Tribhuwana Wijayatunggadewi

Tribhuwana Wijayatunggadewi, known in her regnal name Tribhuwannottunggadewi Jayawishnuwardhani, also known as Dyah Gitarja, was a Javanese queen regnant and the third Majapahit monarch, reigning from 1328 to 1350. She also bears the title Bhre Kahuripan (Duchess of Kahuripan). With the help of her prime minister Gajah Mada, she pursued a massive expansion of the empire. Tradition mentioned her as a woman of extraordinary valour, wisdom and intelligence.

Sri Tribhuwanotunggadewi Maharajasa Jayawisnuwardhani
Parvati Majapahit 1.JPG
The statue of Tribhuwanottungadewi, queen of Majapahit, depicted as Parvati
Queen of Majapahit
Reign1328 – 1350
SuccessorHayam Wuruk
Bhre Kahuripan
Tenure1309 – 1328
BornBefore 1309
DiedAfter 1350 (aged c. 41)
SpouseCakradhara (Kertawardhana Bhre Tumapel)
IssueHayam Wuruk
Tribhuwana Wijayatunggadewi (Dyah Gitarja)
DynastyRajasa dynasty
FatherRaden wijaya (Kertajasa Jayawardhana)
MotherDyah Gayatri (Rajapatni)

Early lifeEdit

Dyah Gitarja was the daughter of Raden Wijaya, the first king of Majapahit, and his consort Dyah Gayatri Rajapatni. Gitarja was a member of the Rajasa dynasty, rulers of Majapahit and its predecessor Singhasari Kingdom. From her mother's side, she was also a granddaughter of Kertanegara of Singhasari.

She was the eldest of Wijaya's offspring, her younger sister was Rajadewi, both were the daughters of Queen Rajapatni, while her half-brother was Jayanegara, the son of Queen Indreswari. According to Nagarakretagama canto 48 stanza 1, her half-brother Jayanegara succeeded to the throne upon the death of her father in 1309, while she and her sister gained the title of Bhre Kahuripan (Duchess of Kahuripan) and Bhre Daha (Duchess of Daha) respectively.

According to the Pararaton, King Jayanegara desired his half-sisters to be his consorts. The practice of half-sibling marriage is abhorred in Javanese tradition, subsequently the council of royal elders led by Queen mother Gayatri spoke strongly against the king's wishes. The motivation of Jayanegara's wish was not clear — it might have been his way to ensure his throne's legitimacy by preventing rivals from his half sisters' suitors.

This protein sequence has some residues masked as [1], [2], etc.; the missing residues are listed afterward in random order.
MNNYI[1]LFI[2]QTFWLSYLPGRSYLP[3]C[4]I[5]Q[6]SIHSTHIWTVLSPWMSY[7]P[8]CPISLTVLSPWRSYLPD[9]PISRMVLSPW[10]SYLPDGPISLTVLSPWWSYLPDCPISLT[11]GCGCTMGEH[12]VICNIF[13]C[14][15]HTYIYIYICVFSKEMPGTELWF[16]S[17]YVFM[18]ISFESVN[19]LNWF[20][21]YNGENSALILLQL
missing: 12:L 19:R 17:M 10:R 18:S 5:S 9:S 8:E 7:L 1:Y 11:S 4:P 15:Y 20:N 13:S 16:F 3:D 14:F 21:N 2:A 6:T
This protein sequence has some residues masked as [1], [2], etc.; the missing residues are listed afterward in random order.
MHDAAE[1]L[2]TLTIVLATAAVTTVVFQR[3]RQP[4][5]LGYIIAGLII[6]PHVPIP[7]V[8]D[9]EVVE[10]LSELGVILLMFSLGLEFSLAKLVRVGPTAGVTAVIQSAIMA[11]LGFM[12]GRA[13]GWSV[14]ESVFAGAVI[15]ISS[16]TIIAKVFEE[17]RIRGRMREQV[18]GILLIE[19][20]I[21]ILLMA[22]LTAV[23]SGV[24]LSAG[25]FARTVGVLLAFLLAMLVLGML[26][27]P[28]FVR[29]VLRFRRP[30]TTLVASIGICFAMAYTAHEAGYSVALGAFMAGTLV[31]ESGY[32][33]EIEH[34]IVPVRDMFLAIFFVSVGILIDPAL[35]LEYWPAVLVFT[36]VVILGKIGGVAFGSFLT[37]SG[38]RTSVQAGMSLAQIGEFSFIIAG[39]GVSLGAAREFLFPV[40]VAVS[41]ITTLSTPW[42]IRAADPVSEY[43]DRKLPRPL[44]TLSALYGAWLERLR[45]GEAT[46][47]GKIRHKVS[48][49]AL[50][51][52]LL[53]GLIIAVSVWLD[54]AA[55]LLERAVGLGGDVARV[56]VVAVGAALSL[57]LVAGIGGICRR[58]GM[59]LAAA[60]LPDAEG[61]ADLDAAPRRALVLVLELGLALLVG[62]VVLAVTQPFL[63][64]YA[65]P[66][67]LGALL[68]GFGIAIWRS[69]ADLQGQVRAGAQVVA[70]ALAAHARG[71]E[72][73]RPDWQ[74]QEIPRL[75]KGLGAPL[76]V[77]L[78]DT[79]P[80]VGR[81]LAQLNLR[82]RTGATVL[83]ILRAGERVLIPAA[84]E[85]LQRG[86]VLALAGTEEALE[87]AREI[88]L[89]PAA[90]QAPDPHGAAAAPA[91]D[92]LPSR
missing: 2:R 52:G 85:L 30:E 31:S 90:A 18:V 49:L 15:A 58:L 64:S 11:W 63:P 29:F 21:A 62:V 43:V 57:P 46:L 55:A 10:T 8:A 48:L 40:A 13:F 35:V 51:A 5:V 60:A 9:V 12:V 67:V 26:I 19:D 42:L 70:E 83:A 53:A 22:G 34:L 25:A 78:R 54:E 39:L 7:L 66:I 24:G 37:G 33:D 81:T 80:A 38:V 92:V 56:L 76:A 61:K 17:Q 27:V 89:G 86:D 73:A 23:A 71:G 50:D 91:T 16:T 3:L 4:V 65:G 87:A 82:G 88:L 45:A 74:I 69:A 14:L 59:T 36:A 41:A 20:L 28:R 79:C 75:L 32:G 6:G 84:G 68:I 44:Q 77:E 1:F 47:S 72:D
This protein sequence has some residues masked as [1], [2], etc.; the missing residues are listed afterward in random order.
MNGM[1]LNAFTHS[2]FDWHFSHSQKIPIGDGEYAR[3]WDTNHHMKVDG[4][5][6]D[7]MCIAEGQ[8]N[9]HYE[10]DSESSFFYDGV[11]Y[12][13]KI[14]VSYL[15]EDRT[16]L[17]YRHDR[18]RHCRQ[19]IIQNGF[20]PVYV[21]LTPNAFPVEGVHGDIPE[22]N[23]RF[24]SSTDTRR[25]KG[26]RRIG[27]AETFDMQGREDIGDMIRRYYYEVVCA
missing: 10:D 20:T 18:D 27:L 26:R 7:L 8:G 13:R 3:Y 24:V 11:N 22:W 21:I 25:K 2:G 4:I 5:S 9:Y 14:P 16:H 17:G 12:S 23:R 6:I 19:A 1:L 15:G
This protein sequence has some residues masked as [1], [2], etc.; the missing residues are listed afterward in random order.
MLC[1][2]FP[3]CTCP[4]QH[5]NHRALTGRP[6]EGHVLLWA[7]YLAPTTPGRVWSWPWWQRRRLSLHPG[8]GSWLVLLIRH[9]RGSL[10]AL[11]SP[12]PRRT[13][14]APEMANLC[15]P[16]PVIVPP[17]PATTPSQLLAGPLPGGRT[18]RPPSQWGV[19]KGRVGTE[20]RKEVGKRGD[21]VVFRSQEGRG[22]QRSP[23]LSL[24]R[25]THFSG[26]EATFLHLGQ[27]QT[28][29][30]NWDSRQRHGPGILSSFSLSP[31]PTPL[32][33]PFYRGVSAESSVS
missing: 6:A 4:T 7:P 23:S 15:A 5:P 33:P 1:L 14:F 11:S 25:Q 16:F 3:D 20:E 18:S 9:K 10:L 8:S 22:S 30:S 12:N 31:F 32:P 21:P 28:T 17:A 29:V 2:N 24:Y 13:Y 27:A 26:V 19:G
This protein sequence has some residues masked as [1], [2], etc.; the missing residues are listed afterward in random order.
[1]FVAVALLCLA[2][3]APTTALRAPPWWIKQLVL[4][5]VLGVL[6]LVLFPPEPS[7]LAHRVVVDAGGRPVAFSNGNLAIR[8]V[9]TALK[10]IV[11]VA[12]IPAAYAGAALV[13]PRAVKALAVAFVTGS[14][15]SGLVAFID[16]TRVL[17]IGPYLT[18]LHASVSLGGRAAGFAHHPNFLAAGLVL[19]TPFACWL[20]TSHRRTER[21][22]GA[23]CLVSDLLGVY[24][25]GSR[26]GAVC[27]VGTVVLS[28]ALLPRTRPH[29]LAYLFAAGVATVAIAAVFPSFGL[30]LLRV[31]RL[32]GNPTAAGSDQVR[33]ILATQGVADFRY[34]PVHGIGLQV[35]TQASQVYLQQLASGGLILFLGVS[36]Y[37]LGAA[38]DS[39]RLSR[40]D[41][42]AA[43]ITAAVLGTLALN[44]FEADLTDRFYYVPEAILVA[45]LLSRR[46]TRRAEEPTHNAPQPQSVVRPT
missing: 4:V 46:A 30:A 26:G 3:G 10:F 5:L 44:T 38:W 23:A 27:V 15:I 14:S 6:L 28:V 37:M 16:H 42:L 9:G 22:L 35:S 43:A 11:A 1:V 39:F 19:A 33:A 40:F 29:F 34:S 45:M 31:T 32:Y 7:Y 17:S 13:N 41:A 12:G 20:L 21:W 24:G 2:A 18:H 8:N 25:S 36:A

Nevertheless, Jayanegara went further to prevent his half-sisters' courtship by confining Gitarja and Rajadewi in the kaputren (ladies quarter) of the palace, locking them in a well-guarded inner compound, and denying the two princesses contact and access to the court and public affairs. This confinement went on for years until both princesses grew mature and passed their suitable age for marriage in Javanese tradition. This alarmed their mother, Queen mother Gayatri, who desperately tried to free her daughters from captivity.


According to Nagarakretagama, Gitarja came to the throne by the order of her mother Gayatri in 1329, replacing Jayanegara, who was murdered in 1328. A theory suspected that Gajah Mada was the mastermind behind the assassination, as Gajah Mada was the loyal and trusted advisor for Queen mother Rajapatni who sought to liberate her daughters from Jayanegara's captivity. By that time, Rajapatni Gayatri was the last surviving elder and matriarch of Majapahit royal family, and supposed to secure the throne since Jayanegara had no sons. But she had entered a convent, and had her daughter placed upon the throne.

Princess Gitarja ascended to throne under her new regnal name Tribhuwannottunggadewi Jayawishnuwardhani, which means "The exalted goddess of three worlds which the glory of Vishnu radiates". Tribhuwana governed with the help of her spouse, Kritavardhana.[1]: 234  She became the mother and predecessor to Hayam Wuruk, the fourth monarch of the Majapahit empire.